Educational Administration, Department of
Coaching For Change: Amount of Instructional Coaching Support to Transfer Science Inquiry Skills from Professional Development to Classroom Practice
Date of this Version
Houston, J. A. (2015). Coaching For Change: Amount of Instructional Coaching Support to Transfer Science Inquiry Skills from Professional Development to Classroom Practice. (Ed.D. Dissertation, University of Nebraska).
Instructional coaching as a follow-up component to high-quality professional development experiences is being used to improve classroom instruction to meet the requirements of NCLB and promote organizational change. The purpose of this study was to determine the minimum number of coaching sessions necessary to translate new strategies and skills learned during a summer institute into classroom practice.
Teachers attended a 2-week summer institute focusing on the development of guided science inquiry as both an instructional strategy as well as a content. Teachers implemented a unit lasting approximately 6–8 weeks focusing on the newly learned guided inquiry strategies and skills, video-recorded their classroom instruction, and uploaded their videos to their instructional coach. Each coaching session was approximately 45 minutes long and was conducted with a strengths-based skills approach. Coaching sessions continued until coaching support was jointly terminated by the teacher–coach pair.
Findings suggest that teachers need a minimum of eight to nine coaching sessions to begin to effectively implement inquiry approaches into their instructional practice. These conclusions came from two sources of data: (a) teacher and coach inquiry teaching confidence measures conducted after each coaching session; and (b) independent coder assessment of teacher performance from two, 4-level inquiry observational rubrics ranging from non-inquiry to exemplary inquiry. The total amount of contact time between teacher and coach was observed from the coaching sessions. Teachers and coaches spent approximately 7 hours in one-to-one coaching sessions during unit implementation. However, these data suggest no meaningful relationship between contact time and teacher performance.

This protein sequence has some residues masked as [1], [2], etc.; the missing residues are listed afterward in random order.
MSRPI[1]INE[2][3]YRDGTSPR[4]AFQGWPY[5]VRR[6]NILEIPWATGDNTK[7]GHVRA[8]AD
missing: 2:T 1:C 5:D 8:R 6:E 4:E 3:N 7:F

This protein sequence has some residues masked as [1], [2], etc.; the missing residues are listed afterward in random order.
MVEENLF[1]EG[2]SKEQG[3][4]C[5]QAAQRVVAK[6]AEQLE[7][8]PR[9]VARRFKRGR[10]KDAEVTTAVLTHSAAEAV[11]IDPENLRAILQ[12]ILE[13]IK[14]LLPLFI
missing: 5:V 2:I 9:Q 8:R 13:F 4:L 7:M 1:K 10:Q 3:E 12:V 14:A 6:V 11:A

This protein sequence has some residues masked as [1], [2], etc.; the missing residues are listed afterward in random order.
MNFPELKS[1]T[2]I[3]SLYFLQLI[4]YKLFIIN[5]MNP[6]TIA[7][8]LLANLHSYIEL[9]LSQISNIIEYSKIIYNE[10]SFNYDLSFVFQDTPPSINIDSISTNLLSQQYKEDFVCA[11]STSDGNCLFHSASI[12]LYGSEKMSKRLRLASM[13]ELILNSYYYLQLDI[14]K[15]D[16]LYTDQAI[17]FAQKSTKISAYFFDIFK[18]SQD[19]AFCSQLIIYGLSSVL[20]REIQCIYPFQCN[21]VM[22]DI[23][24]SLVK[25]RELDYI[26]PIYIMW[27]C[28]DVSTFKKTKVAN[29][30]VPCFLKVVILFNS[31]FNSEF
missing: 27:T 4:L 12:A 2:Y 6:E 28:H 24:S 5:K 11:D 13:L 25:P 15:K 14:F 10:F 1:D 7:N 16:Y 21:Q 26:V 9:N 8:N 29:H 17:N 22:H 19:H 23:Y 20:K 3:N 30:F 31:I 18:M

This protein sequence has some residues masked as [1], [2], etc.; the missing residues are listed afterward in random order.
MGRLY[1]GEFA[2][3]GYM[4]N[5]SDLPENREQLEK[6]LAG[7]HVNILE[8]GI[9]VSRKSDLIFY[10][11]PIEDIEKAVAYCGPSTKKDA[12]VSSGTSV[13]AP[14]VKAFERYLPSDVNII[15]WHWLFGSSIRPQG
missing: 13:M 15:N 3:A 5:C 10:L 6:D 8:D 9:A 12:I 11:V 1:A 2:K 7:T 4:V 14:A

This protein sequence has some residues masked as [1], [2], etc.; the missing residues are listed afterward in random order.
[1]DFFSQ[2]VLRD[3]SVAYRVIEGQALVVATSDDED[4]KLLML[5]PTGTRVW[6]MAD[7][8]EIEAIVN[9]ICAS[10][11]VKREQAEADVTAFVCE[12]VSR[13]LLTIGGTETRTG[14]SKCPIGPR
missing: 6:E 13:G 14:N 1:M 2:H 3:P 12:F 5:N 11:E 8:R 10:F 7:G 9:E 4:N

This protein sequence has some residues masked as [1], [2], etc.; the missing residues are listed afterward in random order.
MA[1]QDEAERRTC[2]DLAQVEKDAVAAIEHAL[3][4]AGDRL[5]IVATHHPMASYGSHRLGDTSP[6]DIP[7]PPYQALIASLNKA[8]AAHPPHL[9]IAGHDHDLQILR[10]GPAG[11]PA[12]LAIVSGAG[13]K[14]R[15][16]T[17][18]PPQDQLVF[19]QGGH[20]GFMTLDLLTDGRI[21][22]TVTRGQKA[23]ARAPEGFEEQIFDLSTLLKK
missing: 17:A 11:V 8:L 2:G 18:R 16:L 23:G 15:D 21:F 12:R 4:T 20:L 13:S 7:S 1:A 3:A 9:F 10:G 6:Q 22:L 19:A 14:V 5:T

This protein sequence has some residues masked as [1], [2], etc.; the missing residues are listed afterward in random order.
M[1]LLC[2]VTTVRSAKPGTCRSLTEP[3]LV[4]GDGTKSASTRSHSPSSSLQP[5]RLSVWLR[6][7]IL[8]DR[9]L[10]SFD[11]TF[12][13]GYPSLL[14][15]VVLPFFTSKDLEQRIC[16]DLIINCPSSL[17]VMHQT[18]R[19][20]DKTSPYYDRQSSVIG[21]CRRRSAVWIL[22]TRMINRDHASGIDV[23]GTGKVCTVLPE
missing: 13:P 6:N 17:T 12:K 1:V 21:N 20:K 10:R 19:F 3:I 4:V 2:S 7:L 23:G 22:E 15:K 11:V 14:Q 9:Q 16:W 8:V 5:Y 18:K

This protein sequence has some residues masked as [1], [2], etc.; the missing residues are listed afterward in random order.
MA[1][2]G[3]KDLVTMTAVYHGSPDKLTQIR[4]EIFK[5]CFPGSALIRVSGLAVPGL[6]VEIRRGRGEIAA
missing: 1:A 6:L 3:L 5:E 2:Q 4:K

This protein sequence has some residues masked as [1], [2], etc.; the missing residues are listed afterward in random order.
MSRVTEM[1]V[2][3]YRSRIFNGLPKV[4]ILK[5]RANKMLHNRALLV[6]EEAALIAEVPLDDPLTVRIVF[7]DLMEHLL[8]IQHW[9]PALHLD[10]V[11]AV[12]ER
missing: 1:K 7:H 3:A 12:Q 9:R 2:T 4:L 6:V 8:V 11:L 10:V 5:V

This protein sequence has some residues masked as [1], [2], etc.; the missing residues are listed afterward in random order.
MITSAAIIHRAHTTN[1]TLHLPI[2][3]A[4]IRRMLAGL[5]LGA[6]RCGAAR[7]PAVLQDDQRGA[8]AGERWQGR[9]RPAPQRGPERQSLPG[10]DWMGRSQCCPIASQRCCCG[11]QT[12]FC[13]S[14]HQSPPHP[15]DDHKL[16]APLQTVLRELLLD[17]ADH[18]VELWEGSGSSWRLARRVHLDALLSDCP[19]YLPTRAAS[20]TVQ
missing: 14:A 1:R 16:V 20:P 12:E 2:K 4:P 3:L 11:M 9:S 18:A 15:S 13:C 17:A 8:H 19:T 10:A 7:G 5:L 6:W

Adviser: Brent Cejda
A DISSERTATION Presented to the Faculty of the Graduate College at the University of Nebraska In Partial Fulfillment of Requirements For the Degree of Doctorate in Education, Major: Educational Administration, Under the Supervision of Professor Brent Cejda. Lincoln, Nebraska: May, 2015
Copyright (c) 2015 James A. Houston